The development group that wants to build a 6,000-seat velodrome for bicycle racing in South Philadelphia's FDR Park unveiled its proposal Wednesday evening - the first lap in a long campaign to win permission for the private arena.
More than 150 people packed into the meeting of the Parks and Recreation Commission at the American Swedish Historical Museum to hear the presentation. The crowd seemed about evenly split between neighborhood residents and bicycling enthusiasts from around the city. Because the $100 million, for-profit velodrome would displace about four acres of the park along Broad Street, the commission must determine whether it meets the conditions set out in the city's Open Lands Protection law.
Although the velodrome developers have promised to make significant park improvements to mitigate the arena's impact, several neighborhood residents expressed skepticism about the benefits of another large facility in South Philadelphia. The velodrome would be located across from the sports complex and a few blocks from the site of a newly approved casino on Packer Avenue.
"This is the elephant in the room. We are already impacted so severely," argued Anna Maria Vona, who uses the park for morning walks. "I'm tired of outsiders coming into our community."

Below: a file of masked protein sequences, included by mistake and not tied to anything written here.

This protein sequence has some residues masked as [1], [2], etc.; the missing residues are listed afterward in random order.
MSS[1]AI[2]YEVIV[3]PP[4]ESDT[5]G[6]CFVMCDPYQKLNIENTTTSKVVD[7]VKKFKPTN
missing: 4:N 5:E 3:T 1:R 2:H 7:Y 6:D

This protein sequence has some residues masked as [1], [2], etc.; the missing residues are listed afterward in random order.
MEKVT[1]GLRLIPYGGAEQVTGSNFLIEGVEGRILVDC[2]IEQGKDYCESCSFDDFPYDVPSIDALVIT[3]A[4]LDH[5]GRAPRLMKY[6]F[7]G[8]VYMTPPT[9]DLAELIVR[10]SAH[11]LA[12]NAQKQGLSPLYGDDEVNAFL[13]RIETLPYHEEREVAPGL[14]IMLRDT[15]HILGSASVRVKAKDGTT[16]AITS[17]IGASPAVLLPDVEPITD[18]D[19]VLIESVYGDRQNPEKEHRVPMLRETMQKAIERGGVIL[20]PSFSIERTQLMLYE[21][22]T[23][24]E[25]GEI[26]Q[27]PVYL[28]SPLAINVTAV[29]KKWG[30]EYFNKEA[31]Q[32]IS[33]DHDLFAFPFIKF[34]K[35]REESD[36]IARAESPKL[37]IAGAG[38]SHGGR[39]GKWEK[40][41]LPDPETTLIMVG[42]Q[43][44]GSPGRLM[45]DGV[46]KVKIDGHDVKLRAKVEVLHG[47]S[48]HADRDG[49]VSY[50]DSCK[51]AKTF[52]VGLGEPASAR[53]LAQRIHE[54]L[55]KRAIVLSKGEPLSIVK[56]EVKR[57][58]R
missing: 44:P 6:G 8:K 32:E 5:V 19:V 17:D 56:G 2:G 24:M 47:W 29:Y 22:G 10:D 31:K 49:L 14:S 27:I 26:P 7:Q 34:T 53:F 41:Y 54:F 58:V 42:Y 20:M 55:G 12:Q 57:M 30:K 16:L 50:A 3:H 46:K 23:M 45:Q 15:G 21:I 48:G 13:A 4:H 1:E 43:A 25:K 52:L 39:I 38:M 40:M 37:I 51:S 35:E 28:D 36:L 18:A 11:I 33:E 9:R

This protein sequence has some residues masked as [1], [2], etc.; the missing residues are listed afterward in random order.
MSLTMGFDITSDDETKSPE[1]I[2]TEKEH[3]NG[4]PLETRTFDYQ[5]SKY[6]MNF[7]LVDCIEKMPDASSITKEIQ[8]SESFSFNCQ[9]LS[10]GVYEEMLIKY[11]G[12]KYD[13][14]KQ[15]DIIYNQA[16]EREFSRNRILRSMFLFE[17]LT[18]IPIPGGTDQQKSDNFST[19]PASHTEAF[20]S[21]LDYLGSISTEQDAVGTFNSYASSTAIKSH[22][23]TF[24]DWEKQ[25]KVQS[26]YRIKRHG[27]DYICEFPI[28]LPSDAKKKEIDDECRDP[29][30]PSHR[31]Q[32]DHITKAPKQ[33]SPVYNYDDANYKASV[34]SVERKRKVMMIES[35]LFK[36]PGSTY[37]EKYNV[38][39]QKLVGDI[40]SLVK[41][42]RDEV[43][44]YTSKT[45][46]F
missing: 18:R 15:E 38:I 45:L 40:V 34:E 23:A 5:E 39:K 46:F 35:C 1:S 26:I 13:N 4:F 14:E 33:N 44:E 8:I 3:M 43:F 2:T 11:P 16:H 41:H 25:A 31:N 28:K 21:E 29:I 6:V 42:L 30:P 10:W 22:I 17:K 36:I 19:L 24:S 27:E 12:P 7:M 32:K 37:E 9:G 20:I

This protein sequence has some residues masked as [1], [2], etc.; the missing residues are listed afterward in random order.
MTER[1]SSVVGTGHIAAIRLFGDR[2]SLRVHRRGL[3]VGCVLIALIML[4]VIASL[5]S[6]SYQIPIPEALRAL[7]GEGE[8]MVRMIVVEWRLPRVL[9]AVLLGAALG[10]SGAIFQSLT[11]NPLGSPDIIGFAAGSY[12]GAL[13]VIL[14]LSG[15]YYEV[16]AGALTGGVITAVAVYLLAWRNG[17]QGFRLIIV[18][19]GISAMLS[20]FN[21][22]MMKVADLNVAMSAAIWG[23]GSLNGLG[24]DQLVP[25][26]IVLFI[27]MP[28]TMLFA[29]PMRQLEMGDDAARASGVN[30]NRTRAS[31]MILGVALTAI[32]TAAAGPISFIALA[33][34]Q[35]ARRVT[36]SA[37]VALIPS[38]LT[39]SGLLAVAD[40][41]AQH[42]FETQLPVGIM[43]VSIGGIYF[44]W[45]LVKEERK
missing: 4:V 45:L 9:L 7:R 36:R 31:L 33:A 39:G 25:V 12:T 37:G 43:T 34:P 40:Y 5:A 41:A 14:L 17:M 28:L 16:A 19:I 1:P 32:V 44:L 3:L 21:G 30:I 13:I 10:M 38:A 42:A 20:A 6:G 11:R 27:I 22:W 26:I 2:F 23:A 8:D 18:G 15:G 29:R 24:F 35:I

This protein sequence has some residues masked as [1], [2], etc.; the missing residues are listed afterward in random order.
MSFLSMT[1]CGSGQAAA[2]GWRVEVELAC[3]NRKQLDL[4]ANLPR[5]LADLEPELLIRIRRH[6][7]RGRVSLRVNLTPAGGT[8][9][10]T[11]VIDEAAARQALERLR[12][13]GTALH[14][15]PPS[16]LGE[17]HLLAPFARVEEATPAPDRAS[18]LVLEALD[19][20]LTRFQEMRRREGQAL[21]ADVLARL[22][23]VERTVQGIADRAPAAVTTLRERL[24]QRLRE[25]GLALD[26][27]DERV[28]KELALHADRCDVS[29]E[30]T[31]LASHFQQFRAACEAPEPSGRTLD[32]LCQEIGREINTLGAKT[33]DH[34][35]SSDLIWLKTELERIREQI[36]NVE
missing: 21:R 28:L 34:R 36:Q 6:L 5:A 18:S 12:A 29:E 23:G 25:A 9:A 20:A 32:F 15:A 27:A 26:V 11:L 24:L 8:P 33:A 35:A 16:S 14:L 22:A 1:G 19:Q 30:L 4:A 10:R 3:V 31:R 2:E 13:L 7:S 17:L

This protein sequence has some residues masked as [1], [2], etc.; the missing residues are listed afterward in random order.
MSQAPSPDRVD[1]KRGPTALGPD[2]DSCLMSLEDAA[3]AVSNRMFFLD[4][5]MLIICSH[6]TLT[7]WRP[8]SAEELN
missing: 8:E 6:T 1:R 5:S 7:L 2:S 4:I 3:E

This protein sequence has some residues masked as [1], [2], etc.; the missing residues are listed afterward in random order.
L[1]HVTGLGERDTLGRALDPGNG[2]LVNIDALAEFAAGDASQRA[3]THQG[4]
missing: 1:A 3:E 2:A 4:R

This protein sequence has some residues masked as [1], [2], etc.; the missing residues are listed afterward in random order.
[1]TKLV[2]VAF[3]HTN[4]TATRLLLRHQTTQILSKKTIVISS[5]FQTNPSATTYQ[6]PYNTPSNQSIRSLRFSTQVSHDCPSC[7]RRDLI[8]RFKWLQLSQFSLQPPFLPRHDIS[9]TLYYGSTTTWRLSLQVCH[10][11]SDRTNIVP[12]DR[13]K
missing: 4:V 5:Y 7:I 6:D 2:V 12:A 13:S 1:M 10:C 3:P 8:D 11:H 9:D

The project's backers, led by Philip J. Senechal, an executive at a private equity firm, countered that the velodrome would be more like a rec center than a sports complex-style arena. It would offer recreational activities for residents, as well as cycling programs tailored to low-income schoolchildren from around the city. They are offering free space to Cadence Youth Cycling, which provides racing and leadership training.
"If you have a facility like this, you'll have thousands of kids graduating high school and going off to college," promised Ryan Oelkers, a cofounder of Cadence.
But even some bicyclist enthusiasts complained that it was wrong to locate the velodrome on parkland. "It's the right idea, wrong location," said one speaker, who urged the group to look for another site.
The commission took no action Wednesday. Before the project can be approved, it must be vetted by the city's art and historical commissions, the National Park Service, and state agencies.